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Computer problems delay flights in Los Angeles for over an hour


AP Photo/Nick Ut

A file photo from Jan. 3, 2014, shows a departure board listing flights canceled due to weather, Friday, Jan. 3, 2014, at Los Angeles International Airport. More than 30 departing flights were held on the ground for about an hour because of computer problems, Wednesday, April 30, 2014, according to an airport spokeswoman.

Updated Wednesday, April 30, 2014 | 4:57 p.m.

LOS ANGELES — Flights from airports in the Los Angeles area were grounded for more than an hour Wednesday due to a computer failure at an air traffic control facility in the region, the Federal Aviation Administration said.

The problems rippled across the West. Dozens of planes heading into the Los Angeles area were diverted elsewhere or prevented from taking off at airports in Phoenix, Las Vegas, Oklahoma City and elsewhere.

McCarran International Airport spokesman Chris Jones says the stoppage lasted more than an hour on Wednesday afternoon. Jones says it ended a little after 3 p.m., but he encouraged travelers to check whether departure and arrival times for their flights had changed.

The "ground stop" in Southern California affected several airports including Los Angeles International, the nation's third busiest, where "over 30 departing flights were held on the ground," said Nancy Castles, an airport spokeswoman.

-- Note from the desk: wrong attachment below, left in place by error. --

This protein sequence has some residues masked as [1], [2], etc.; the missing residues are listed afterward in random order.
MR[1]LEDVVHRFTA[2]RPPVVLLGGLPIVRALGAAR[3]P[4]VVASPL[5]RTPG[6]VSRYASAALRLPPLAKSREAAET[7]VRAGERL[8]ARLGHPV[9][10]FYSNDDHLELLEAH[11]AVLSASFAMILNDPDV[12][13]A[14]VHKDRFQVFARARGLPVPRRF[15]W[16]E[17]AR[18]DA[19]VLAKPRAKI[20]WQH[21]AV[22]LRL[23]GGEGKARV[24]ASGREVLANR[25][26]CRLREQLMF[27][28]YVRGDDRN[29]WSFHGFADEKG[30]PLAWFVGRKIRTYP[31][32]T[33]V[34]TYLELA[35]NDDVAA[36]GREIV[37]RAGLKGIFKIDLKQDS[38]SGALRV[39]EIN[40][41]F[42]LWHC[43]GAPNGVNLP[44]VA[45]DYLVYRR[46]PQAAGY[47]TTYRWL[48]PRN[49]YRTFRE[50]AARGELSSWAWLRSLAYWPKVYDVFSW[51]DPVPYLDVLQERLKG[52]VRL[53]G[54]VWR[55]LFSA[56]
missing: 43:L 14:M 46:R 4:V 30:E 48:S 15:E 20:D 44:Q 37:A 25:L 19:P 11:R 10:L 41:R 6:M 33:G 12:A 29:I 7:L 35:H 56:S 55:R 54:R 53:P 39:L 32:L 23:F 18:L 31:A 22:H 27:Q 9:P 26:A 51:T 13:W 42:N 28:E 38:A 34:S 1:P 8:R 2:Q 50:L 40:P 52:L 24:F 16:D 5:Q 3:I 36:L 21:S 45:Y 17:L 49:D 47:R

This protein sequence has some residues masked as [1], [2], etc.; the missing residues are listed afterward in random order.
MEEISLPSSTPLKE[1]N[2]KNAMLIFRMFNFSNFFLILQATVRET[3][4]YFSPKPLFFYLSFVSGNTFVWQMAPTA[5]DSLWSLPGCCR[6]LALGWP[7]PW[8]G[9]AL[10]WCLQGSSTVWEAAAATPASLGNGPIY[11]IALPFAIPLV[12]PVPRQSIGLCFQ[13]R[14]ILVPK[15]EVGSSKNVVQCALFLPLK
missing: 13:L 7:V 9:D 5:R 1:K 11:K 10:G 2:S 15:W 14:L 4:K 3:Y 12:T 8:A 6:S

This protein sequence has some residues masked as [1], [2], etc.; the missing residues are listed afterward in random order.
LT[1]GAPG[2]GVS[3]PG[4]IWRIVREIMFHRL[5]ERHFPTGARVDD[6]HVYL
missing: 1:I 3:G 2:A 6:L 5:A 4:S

Officials at Bob Hope Airport in Burbank, near Los Angeles, said flights were held from 1:50 p.m. PDT until 3:20 p.m. PDT.

A notice posted on the FAA website said planes were not allowed to depart Los Angeles because of a failure of the agency's En Route Automation Modernization system, also known as ERAM.

The computer system allows air traffic controllers at several dozen "en route centers" around the country to identify and direct planes at high altitudes.

The Los Angeles en route center is located at the Palmdale Regional Airport, about 40 miles north of Los Angeles. It controls high altitude air traffic over southern and central California, Southern Nevada, southwestern Utah and western Arizona — except for airspace designated for military use.

Planes flying at lower altitudes are directed by approach control centers and local airport towers.

The ERAM system is critical to the FAA's plans to transition from a radar-based air traffic control system to satellite-based navigation, but its rollout is years behind schedule and hundreds of millions of dollars over budget.

ERAM is replacing another computer system that was so old that most of the technicians who understood its unique computer language have retired.

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